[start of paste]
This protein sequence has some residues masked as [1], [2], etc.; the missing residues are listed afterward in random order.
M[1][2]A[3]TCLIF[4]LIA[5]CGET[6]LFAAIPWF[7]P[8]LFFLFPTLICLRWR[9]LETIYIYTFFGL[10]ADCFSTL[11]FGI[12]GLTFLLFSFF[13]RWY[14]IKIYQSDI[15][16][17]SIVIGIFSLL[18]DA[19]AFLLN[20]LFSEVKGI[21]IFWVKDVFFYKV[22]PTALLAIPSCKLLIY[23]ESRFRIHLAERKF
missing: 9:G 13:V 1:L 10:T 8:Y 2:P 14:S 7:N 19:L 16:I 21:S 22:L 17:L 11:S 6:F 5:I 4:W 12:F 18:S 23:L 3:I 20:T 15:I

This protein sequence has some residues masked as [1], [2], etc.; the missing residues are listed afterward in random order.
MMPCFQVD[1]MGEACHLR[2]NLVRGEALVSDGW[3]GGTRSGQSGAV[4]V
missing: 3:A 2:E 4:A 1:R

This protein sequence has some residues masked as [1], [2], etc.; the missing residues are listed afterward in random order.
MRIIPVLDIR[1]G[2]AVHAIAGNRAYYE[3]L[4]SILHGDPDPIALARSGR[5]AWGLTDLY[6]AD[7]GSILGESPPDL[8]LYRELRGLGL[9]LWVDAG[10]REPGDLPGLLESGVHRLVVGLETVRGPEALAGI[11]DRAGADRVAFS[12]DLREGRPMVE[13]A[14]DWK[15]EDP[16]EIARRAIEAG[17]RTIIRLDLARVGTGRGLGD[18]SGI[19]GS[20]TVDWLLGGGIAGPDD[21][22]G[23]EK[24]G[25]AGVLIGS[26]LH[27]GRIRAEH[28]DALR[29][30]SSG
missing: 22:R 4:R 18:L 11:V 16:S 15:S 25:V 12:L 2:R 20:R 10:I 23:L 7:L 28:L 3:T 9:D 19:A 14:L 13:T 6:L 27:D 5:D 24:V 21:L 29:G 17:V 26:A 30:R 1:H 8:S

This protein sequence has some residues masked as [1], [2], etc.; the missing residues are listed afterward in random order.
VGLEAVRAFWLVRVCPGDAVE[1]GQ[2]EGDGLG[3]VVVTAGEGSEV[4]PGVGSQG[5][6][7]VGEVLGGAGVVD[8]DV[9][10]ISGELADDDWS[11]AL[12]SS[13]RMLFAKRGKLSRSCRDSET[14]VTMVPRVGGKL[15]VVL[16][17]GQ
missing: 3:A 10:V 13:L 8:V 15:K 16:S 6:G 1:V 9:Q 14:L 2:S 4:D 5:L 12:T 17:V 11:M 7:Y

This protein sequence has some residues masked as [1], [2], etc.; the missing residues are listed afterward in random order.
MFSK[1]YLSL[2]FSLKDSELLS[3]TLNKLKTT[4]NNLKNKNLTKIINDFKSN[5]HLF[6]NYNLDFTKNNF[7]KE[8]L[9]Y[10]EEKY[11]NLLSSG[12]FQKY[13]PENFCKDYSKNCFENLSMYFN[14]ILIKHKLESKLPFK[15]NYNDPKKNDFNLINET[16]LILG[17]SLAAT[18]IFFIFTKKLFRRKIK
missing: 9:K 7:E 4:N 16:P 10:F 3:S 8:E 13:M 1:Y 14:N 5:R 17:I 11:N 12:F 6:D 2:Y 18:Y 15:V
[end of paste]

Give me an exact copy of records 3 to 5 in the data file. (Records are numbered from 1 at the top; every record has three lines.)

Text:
This protein sequence has some residues masked as [1], [2], etc.; the missing residues are listed afterward in random order.
MRIIPVLDIR[1]G[2]AVHAIAGNRAYYE[3]L[4]SILHGDPDPIALARSGR[5]AWGLTDLY[6]AD[7]GSILGESPPDL[8]LYRELRGLGL[9]LWVDAG[10]REPGDLPGLLESGVHRLVVGLETVRGPEALAGI[11]DRAGADRVAFS[12]DLREGRPMVE[13]A[14]DWK[15]EDP[16]EIARRAIEAG[17]RTIIRLDLARVGTGRGLGD[18]SGI[19]GS[20]TVDWLLGGGIAGPDD[21][22]G[23]EK[24]G[25]AGVLIGS[26]LH[27]GRIRAEH[28]DALR[29][30]SSG
missing: 22:R 4:R 18:L 11:V 16:S 15:S 25:V 12:L 2:R 20:R 10:I 23:L 7:L 28:L 3:T 9:D 19:A 14:L 13:T 6:L 27:D 5:D 24:V 21:L 29:G 17:V 26:A 30:R 1:H 8:S

This protein sequence has some residues masked as [1], [2], etc.; the missing residues are listed afterward in random order.
VGLEAVRAFWLVRVCPGDAVE[1]GQ[2]EGDGLG[3]VVVTAGEGSEV[4]PGVGSQG[5][6][7]VGEVLGGAGVVD[8]DV[9][10]ISGELADDDWS[11]AL[12]SS[13]RMLFAKRGKLSRSCRDSET[14]VTMVPRVGGKL[15]VVL[16][17]GQ
missing: 3:A 10:V 13:L 8:V 15:K 16:S 6:G 1:V 9:Q 14:L 2:S 4:D 5:L 12:T 17:V 11:M 7:Y

This protein sequence has some residues masked as [1], [2], etc.; the missing residues are listed afterward in random order.
MFSK[1]YLSL[2]FSLKDSELLS[3]TLNKLKTT[4]NNLKNKNLTKIINDFKSN[5]HLF[6]NYNLDFTKNNF[7]KE[8]L[9]Y[10]EEKY[11]NLLSSG[12]FQKY[13]PENFCKDYSKNCFENLSMYFN[14]ILIKHKLESKLPFK[15]NYNDPKKNDFNLINET[16]LILG[17]SLAAT[18]IFFIFTKKLFRRKIK
missing: 9:K 7:E 4:N 16:P 10:F 3:S 8:E 13:M 1:Y 14:N 5:R 17:I 11:N 12:F 6:D 2:Y 18:Y 15:V